The miR-17-92 cluster seemed to be up-regulated in all of our ALL samples. This cluster consists of miR-17-3p, miR-17-5p, miR-18, miR-19a, miR-20, miR-19b-1, and miR-92. Of these, only miR-18 and miR-19b-1 were not analyzed and all the others were up-regulated in our ALL samples. We also detected miR-106a, a member of a homologous cluster on chromosome X (miR-106a-92). This cluster is located on chromosome 13 (13q31-32), a genomic locus that is amplified in some types of lymphomas. Under experimental conditions, this amplification resulted in overexpression of the miRNA species from the miR-17-92 cluster, strongly favoring transformation of B-cell progenitors (10). Since this miRNA cluster is directly regulated by c-Myc, the expression of these miRNAs may promote tumorigenesis, and this activity might be responsible, in part, for apoptosis suppression (11).

In ALL, the four miRNAs with lowest expression levels when compared with control CD19+ B-cells were miR-135b, miR-132, miR-199s, miR-139, and miR-150. miR-135b has been reported to be up-regulated in colorectal cancer cell lines and tumor samples (12). miR-132 is a brain-enriched miRNA located in an intergenic region of chromosome 17, clustered with miR-212 (13). miR-199s, also known as miR-199-a-1, was recently found in a human fetal liver miRNA library (14). miR-199s was also down-regulated in colorectal cancer cell lines (12).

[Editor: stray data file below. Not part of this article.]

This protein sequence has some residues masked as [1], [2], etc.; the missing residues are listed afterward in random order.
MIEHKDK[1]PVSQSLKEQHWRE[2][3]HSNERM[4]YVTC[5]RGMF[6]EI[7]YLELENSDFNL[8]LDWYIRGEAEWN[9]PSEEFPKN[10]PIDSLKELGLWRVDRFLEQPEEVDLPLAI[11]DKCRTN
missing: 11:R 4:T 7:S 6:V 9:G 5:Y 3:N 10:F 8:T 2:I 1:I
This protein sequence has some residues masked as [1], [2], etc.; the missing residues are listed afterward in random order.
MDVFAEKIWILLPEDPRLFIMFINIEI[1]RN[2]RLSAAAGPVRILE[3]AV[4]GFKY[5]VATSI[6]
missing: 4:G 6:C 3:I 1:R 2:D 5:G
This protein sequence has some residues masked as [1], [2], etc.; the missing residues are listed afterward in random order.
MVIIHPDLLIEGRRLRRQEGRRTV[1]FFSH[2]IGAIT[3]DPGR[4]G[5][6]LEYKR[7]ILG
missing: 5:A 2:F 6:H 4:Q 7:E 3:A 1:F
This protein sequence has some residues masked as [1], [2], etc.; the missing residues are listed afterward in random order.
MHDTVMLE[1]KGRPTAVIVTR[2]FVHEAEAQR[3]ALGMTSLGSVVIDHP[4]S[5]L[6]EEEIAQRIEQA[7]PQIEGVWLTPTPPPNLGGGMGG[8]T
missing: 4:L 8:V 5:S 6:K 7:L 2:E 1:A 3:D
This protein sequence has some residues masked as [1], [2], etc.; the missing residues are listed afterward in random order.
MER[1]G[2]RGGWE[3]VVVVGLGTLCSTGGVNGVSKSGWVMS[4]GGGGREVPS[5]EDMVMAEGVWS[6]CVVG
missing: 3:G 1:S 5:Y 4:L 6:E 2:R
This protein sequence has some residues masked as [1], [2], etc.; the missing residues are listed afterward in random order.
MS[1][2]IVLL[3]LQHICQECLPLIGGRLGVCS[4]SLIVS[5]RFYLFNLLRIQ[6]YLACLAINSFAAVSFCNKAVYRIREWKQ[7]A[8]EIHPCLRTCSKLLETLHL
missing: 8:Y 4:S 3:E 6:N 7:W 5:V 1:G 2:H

In CLL samples, the five most highly expressed miRNAs were miR-331, miR-29a, miR-195, miR-34a, and miR-29c (Table 1). miR-331 was the highest represented miRNA in CLL (40.9-fold) and the fourth in ALL, as already discussed above. The second most represented miRNA was miR-29a (27.2-fold), which is clustered with miR-29b-1. Recently, this cluster was identified as a hematopoietic-enriched cluster in Jurkat (human acute T-cell leukemia) and CMK (human megakaryoblastic leukemia) cell lines (9). miR-195 was the third most represented miRNA (20.4-fold) in CLL and seems to be clustered with miR-497 on chromosome 17. miR-34a and miR-29c were up-regulated in our CLL samples (15.7- and 8.1-fold, respectively) and their precursors were previously reported to be up-regulated in CLL samples (15).